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"The Worst Writer in the World."

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I don't read crime fiction, but this guy sounds so awful that I may have to order one of his books.

[B]The Worst Writer in the World [/B]
December 21, 2005

It is common for best-selling authors to be asked for a quotation, or blurb, that can be used on the cover of another author's book. Millions of fans enjoy Mary Higgins Clark, for instance, and many authors think that some admiring words from her to place on the front cover of a first novel will entice readers to try the new book.

Such an endorsement is much prized, so one may be confident that a week doesn't go by when Ms. Clark, John Grisham, Michael Connelly, and other superstars of mystery fiction aren't asked for a few words. These three writers, like most of those in the mystery-writing world, are extremely nice, polite, and generous people. So what do they do when asked to blurb a book they don't like?

Some say they're too busy to read the book. Some pretend the request never arrived. But at least one major figure, whom I regret must remain anonymous, has learned the art of providing words that say nothing. He has, over the years, provided numerous blurbs, including: "Now this is a book!"; "I've never read anything like this"; and "This is really something."

He has not, as far as I know, said, "You should waste no time in getting this book and reading it."

I am reminded of this by a copy of a book that recently arrived on my desk with a press release laid into it. The book is "The Riddle of the Traveling Skull" (McSweeney's, 262 pages, $18) by Harry Stephen Keeler (1890-1967), who has long held the position of the worst writer of mystery fiction who ever lived.

Keeler is to good literature as rectal cancer is to good health. He makes the J.D. Robb novels seem as if they were written by Shakespeare. Given the choice of reading three Keeler novels back to back or being imprisoned in an Iranian jail,you'd need to think about it.

The press release is honest while trying to put a positive spin on the awfulness of the book it is attempting to promote. It has this to say about Keeler: "Keeler is sometimes called the best worst writer ever - the Ed Wood of the mystery genre. His plots consist of one jaw-droppingly unlikely coincidence after another; his writing reads like a drunken translation, filled with clangorous similes and characters spouting loopy 'dialects.'"

Additional phrases include "dozens of dumfounding novels" and "a thing of wonder," neither of which can be denied, but you have to question whether this is desirable. Watching a horde of lobsters attack a swimmer and devour him before your eyes might be "a thing of wonder," but there are better ways to spend a summer day. Press quotes on Keeler include "Mr. Keeler is incomparable" (San Francisco Chronicle), "Mr. Keeler is possessed of a wild and daring imagination" (Boston Globe) and - not included in the press release - "All [his] novels are written in Choctaw" (New York Times).

It is, of course, impossible to provide a plot summary of a book that has no plot, or, perhaps more accurately, has 100 plots, all leading to nothing. It was Keeler's methodology when constructing a book to reach into a thick file of newspaper clippings that he maintained, pull out a handful at random, and try to interlace them into a single narrative - an attempt at which he failed so abysmally that one can only stand back in awe.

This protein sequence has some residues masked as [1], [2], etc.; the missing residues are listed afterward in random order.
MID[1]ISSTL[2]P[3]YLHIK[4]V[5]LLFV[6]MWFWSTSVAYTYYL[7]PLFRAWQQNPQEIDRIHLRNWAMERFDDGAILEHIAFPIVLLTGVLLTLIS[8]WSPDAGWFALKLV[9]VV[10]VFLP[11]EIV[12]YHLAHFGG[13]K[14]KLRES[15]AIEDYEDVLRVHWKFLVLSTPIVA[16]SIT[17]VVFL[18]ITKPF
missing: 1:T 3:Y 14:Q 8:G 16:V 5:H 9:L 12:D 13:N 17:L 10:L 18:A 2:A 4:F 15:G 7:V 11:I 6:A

While I do not have sufficient skill to provide you with even a rudimentary plot synopsis, I do have the ability to give you a taste of the author's writing style, a word I use loosely with regard to Keeler. Here's some of Chapter 1 (titled "A Chinaman He Catch Himse'f a Light!") of this bizarre agglomeration.

It must be remembered that at the time I knew quite nothing, naturally, concerning Milo Payne, the mysterious Cockney talking Englishman with the long-beaked Sherlock-Holmesian cap; nor of the latter's "Barr-Bag" which was as like my own bag as one Milwaukee wienerwurst is like another; nor of Legga, the Human Spider, with her four legs and her six arms; nor of Ichabod Chang, exconvict, and son of Dong Chang; nor of the elusive poetess, Abigail Sprigge; nor of the Great Simon, with his 2163 pearl buttons; nor of - in short, I then knew quite nothing about anything or anybody involved in the affair of which I had now become a part, unless perchance it were my nemesis, Sophie Kratzenschneiderwumpel - or Suing Sophie!

The punctuation and usage are accurately reproduced here, which can only make one wonder if the formidable publishing house of E.P. Dutton employed a copy editor in 1934, when "The Riddle of the Traveling Skull" was originally published, or if the person filling that job merely threw up his hands after a few pages and, in the vernacular of the day, said the equivalent of "whatever!"

To be fair, there are several scholars of the mystery genre who believe reading Keeler is fun. I expect they take home the Christmas tree that is lopsided and the ugliest dog in the pound because it's so achingly homely that it's cute. They go to Ed Wood movies and listen to the music of John Cage because they feel they're the only ones who can appreciate the truly dreadful.

Not me.When given a dinner choice of a porterhouse steak with truffled potatoes or a bowl of maggots, I'll go for the steak every time.When given a choice of reading Keeler or, well, anything else, including "Great French War Heroes of the 20th Century," I'll leave the Keeler to a more discerning taste than my own.


Has anyone here thought THIS poorly of a writer?